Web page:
Editor’s note: The following was a commencement address given by author Ursula K. Le Guin at Mills College in 1983I want to thank the Mills College Class of ’83 for offering me a rare chance: to speak aloud in public in the language of women. I know there are men graduating, and I don’t mean to exclude them, far from it.
When Rev. Christine Smaller first took on a supply position at Birchcliff Bluffs United in 2015, she was warned that it was in its final death throes. The small but active congregation in Scarborough, Ont., had been given a couple of years to live. “They were exhausted and approaching despair,” Smaller recalls. “Despite enormous gifts and profound faith, they felt as if they were simply spinning their wheels.” Smaller was given a nine-month mandate to conduct a congregational inquiry.
In 2009, when my husband and I began the process of adopting a child in South Africa, we faced a conundrum: would we baptize her? He is a lapsed Catholic. I was baptized in the United Church and raised by evangelical parents. But neither of us had strong ties to any particular religion or church. We both struggled with the purpose of baptism, and yet we felt compelled to go through with it. First of all, we knew that our respective families expected it.
Muck Rack makes it simple to find people, tweets, or articles that mention any name, keyword, company, hashtag etc. We've compiled this guide to help you make the most of your search.
Selecting a term
Start searching tweets, articles from media outlets, articles mentioned in tweets, journalists'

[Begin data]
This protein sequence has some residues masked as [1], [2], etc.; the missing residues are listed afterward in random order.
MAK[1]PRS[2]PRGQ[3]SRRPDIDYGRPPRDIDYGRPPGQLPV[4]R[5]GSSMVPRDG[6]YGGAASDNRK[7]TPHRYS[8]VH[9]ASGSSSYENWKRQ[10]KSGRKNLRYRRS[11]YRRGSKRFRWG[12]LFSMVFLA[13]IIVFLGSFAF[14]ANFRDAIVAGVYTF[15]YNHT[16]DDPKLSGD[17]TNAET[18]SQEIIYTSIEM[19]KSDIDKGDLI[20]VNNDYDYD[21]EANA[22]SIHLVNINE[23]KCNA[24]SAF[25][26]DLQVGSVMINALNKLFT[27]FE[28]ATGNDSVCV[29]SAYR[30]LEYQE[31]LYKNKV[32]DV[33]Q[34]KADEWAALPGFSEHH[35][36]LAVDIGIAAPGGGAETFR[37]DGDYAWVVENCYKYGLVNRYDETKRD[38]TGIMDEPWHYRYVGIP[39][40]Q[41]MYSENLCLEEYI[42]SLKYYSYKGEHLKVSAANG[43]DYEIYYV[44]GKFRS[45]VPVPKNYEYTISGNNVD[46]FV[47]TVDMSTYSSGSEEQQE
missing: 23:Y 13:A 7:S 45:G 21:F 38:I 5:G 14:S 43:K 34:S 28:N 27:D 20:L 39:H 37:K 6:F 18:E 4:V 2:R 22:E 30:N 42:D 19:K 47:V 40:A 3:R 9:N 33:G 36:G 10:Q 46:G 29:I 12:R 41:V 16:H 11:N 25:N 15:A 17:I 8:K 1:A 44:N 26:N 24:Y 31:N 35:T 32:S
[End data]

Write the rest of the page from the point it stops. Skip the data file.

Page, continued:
names, titles and bios with some suggested searches:
Companies or Topics (e.g. iPhone, Microsoft)
Phrases (e.g. "cloud computing") — use quotes to keep the terms together
Twitter handles (e.g. @username) — returns those who have mentioned or replied to
Names (e.g. "David Pogue")
Hashtags (e.g. #sxsw, #london2012)
Bio details (e.g. vegan, Olympics, father)
Muck Rack's Advanced Search allows for many boolean operators.
Find results that mention multiple specified terms, use AND or
+. For example, ensure each result contains both Elon Musk and Mark Zuckerberg by
searching Musk AND Zuckerberg or Musk + Zuckerberg.
Use the operators OR or , to broaden your search when you'd like either of
multiple terms to appear in results. (This is the default behavior of our search when no operators
are used). For example, results will contain either cake or cookie by searching cake OR cookie or cake,cookie
Use NOT or - to subtract results from your search. For
example, searching Disney will yield results about the Walt Disney Company as well as Walt Disney
World Resort. To exclude mentions of Disney World, search for Disney -World or Disney
When using one of these operators with a phrase, enclose it in quotation marks. For example, you can
find results about smartphones excluding Apple's iPhone 4S by searching smartphone -"iPhone
Exact case matching or punctuation
If you're searching for a brand name or keyword that relies on specific punctuation marks or capitalization, you can
find results that match your exact query by adding matchcase: before the keyword you're searching for, like matchcase:E*TRADE .
Use parentheses to separate multiple
boolean phrases. For example, to find journalists talking about having fun in Disney World or
Disneyland, search for ("disney world" OR disneyland) AND fun.
An asterisk can be used to search for any variation of a root word truncated by the asterisk. For example, searching for admin* will return results for administrator, administration, administer, administered, etc.
A near operator is an AND operator where you can control the distance between the words. You can vary the distance the near operation uses by adding a forward slash and number (between 0-99) such as strawberries NEAR/10 "whipped cream", which means the strawberries must exist within 10 words of "whipped cream".